The Government, which sets standards for such things as GMOs, eventually gets around to prohibiting eating meat altogether. Don’t dare ask why. Citizens have to learn to love their legumes. Call on cauliflower. Zing in on zucchini. Embrace broccoli. Tough tomatoes for those for whom veggies are not their things. But what the hell else can they consume at meal times if flesh is supposed to be cut out?  

A few buddies are trying to come to terms while dining, knives and forks akimbo, waiting for someone to join them.  Animal-like, their stomachs begin to growl. Welcome to The Feast, a play by Celine Song, at Shelterbelt Theatre. The company calls this “a biting satire….sensual as it is grotesque, foul as it is funny. ”

Director Noah Diaz sees many things within. Flavors and savors of love, morality, sacrifice, addiction. “Universal struggles,” he adds.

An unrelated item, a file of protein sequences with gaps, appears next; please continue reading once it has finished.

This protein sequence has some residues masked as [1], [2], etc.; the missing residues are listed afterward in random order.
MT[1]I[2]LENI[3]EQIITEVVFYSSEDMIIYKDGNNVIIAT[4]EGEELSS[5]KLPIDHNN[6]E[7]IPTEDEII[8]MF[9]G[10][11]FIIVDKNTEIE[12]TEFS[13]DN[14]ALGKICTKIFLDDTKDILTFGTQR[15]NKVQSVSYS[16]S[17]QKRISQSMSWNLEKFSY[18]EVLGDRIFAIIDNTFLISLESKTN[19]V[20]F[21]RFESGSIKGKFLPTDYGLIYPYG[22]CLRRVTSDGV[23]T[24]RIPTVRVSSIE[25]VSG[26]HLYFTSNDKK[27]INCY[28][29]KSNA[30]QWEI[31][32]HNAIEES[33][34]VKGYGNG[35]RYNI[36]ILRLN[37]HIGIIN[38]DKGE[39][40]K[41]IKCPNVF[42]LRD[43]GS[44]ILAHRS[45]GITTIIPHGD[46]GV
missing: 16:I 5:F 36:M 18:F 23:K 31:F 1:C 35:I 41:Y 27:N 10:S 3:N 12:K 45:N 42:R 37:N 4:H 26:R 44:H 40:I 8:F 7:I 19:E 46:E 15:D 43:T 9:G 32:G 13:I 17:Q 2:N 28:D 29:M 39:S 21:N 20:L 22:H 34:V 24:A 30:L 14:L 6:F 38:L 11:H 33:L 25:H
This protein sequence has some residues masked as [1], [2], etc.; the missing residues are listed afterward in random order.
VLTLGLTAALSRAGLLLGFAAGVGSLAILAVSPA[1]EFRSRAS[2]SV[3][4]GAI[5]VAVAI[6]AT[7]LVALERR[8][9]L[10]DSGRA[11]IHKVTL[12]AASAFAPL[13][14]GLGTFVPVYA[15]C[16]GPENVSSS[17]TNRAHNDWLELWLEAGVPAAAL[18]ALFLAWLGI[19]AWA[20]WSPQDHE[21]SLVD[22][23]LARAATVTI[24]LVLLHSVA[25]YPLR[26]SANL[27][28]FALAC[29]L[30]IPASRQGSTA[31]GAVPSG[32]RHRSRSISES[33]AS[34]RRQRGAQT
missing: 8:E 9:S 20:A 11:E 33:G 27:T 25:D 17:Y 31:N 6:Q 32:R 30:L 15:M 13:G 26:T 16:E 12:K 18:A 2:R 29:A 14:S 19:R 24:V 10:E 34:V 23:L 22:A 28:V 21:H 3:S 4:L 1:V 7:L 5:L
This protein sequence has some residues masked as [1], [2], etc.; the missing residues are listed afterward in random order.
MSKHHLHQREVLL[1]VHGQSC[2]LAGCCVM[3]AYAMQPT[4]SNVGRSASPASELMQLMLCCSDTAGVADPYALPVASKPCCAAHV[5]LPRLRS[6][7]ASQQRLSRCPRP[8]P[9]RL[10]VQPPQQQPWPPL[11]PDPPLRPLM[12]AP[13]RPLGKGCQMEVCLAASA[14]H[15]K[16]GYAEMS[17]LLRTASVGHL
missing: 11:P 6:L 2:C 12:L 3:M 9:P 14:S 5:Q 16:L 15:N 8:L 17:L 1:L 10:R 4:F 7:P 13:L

His staging takes place amid found materials, no doubt suggesting having to make do with what’s available, even as the hungry ones need to adapt to the possibilities. Chewing on these limitations, their ears are penetrated by the sound of an instrument with animal gut for strings, stroked by horses’ hair. Harken. Omaha cellist Hannah Mayer is among those at the table.  

This 2013 play is by Korean-Canadian playwright Celine Song. She lives in Brooklyn but she was here among us when The Feast saw the light at the Great Plains Theatre Conference in 2014. There were subsequent performance last year off-Broadway and at Seattle. Other plays include Family, dealing with incest and cycles of violence plus Four Horsemen about four exterminators. Song is a member of Ars Nova’s 2014 Play Group, a 2012 Edward F. Albee Foundation Writing Fellow, a 2014 resident at Yaddo, and a 2013 Sponsored Artist of New York’s Theatre That Transcends.

Note the artwork: a new definition of “finger food” ?

The Feast takes place Apr. 15-May 8 at Shelterbelt Theatre, Shelterbelt Theatre, 3225 California St. Omaha. Thurs-Sat: 8 p.m. Sun: 6 p.m. except 5/8: 2 p.m. Tickets: $12-15.

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